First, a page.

23 Jun 2011

Kurt Schwitters/MERZ updates, exhibitions and Merzbarn UK

I have always been influenced by the work of Schwitters, since my first few days at art school. In the UK his influence is everywhere, in fact it is hard to 'sweat it out' as Hoffman, once said about Cubism. In British art, it seems a default setting in fine art practice..this isn't necessarily a bad thing, but his influence runs deep. So I thought I'd put a post together of the diverse 'Schwitteresque' goings on out there.

It is the last few days of the 'Kurt Schwitters: Colour and Collage' exhibition at Princeton University Art Museum, New Jersey. This is an excellent exhibitions of small scale collage works and a recreation of the Merzbau, see below, runs until 26th June.

Kurt Schwitters, 'The Cherry Picture' 1921, hear an excellent audio guide from MOMA here.
'From now through, 2011, the Princeton University Art Museum this is the first survey of this pioneering artist's work in the United States since his retrospective at the Museum of Modern Art (MoMA) in 1985. The exhibition will provide an unparalleled opportunity to view Schwitters's experiments in depth, including a full-scale reconstruction of his groundbreaking Merzbau, which has never before been seen in this region.'

Born in Hannover, Germany, Schwitters (1887-1948) is one of the most influential artists from the interwar avant-garde. During a period of social and economic turmoil, he developed a unique practice, one that merged art and life, embraced disparate media and utilized found objects and printed materials, most of them the discarded remnants of everyday life. 'Kurt Schwitters: Color and Collage' was organized by the Menil Collection in Houston, see my earlier Schwitters post on this. It's about time, there was show like this in the UK.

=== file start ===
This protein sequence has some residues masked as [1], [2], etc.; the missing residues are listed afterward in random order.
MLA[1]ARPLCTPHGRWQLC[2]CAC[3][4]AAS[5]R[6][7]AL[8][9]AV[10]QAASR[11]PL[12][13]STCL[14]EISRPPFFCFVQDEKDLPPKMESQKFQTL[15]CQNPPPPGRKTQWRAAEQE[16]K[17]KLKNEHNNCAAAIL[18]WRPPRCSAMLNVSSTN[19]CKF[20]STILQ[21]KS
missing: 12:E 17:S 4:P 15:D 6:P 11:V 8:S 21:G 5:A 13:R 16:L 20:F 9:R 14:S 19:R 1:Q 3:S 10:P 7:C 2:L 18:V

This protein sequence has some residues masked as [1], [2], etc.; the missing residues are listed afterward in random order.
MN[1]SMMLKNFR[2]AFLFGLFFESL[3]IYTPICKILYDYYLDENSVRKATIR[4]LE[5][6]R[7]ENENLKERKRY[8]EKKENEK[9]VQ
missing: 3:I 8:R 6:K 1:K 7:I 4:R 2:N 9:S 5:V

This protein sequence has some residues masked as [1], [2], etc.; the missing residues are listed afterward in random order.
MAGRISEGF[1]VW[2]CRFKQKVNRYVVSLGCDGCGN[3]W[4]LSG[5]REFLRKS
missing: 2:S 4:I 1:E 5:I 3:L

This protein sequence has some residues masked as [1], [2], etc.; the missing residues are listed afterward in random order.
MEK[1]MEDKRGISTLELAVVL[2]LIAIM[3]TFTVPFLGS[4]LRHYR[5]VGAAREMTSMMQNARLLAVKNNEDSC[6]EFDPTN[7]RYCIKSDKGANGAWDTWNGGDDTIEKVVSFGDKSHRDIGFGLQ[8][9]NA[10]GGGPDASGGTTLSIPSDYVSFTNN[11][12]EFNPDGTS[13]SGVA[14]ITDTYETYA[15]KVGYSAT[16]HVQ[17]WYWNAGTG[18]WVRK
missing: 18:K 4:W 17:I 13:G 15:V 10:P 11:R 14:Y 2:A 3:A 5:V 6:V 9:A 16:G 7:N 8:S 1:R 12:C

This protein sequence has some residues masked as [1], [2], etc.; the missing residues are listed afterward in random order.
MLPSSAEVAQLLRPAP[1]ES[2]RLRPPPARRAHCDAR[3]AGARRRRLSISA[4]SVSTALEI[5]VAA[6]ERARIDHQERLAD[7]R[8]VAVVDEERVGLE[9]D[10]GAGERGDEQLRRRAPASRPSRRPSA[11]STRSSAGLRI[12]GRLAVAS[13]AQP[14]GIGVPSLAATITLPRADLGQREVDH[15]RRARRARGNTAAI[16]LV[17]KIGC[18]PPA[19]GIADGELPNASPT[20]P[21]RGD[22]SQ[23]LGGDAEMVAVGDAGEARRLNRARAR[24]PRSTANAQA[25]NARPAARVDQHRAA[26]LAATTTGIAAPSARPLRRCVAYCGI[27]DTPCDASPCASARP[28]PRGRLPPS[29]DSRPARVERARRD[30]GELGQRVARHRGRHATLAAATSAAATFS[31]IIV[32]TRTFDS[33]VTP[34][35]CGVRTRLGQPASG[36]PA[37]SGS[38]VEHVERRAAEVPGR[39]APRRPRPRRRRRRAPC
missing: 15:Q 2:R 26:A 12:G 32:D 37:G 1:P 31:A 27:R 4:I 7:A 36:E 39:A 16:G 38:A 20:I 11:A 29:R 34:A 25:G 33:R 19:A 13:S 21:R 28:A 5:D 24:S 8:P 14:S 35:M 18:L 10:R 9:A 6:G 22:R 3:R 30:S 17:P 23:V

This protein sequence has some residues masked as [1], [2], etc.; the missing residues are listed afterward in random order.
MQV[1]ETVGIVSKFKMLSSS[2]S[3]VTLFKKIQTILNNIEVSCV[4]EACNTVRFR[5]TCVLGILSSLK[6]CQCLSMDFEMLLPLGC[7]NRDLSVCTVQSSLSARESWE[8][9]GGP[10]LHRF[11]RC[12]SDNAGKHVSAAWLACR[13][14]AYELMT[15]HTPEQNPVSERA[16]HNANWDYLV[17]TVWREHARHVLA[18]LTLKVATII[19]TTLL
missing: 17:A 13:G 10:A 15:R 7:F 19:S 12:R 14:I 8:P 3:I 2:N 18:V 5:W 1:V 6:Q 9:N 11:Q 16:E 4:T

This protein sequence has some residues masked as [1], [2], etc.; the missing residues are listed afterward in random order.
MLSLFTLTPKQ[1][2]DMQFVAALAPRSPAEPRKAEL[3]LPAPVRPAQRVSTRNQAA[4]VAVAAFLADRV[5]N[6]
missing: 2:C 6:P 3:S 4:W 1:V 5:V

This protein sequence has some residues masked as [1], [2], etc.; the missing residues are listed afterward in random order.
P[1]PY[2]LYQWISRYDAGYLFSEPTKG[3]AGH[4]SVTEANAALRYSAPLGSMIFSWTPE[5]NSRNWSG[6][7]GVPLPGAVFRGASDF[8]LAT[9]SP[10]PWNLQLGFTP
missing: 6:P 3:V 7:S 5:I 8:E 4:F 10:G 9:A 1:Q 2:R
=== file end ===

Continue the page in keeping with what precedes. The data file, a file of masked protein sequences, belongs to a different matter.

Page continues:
A recording of Schwitters performing his phonetic poem (1922-32), will also be highlighted at the exhibition, Ursonate listen to a version by the artists himself here. 
There is a reconstruction of Schwitters's first Merzbau, destroyed by Allied bombs in 1943. In the UK,  there has been an extensive project to restore the Merzbarn, in  Elterwater, near Ambleside, in the Lake District. He was working on this before his death, see it here. Also there is Merzman, this an ongoing series of projects based in the UK that explores the infliuence of Schwitters, and is well worth looking at.

Kurt Schwitters, 'MZ 371' collage, 1922 (C) Menil Collection

Some background on Schwitters: In 1919, Schwitters named this body of work Merz-a neologism derived from the German kommerz (commerce)-which culminated in a series of collages, assemblages, experimental poems, prints and sculptures; the most famous being the Merzbau, a three-dimensional environment the artist began in the 1920s. Schwitters's work bridges some of the period's most important artistic movements, including Expressionism, Dada, Constructivism and Abstraction. Schwitters exerted a profound influence on artistic developments after World War II; Robert Rauschenberg and Jasper Johns, among others, considered him a source of inspiration, and contemporary installation art is inconceivable without the Merzbau. Schwitters was trained as a painter, and despite his experiments with other media, he never ceased painting. Indeed, painting informs almost all of his work, as witnessed by the passages of gouache, chalk, oils, paste and watercolor in his collages and assemblages-additions that transform the materials they cover. 

Merzbau Reconstruction, see Tate Research Papers here.


Gwendolen said...

Thanks for this and very best wishes
Gwendolen Webster

David said...

Wow, hello Gwendolen, and thanks for letting us know about your website and the Schwitters Society, I feel there is a whole new world for us to explore, thanks!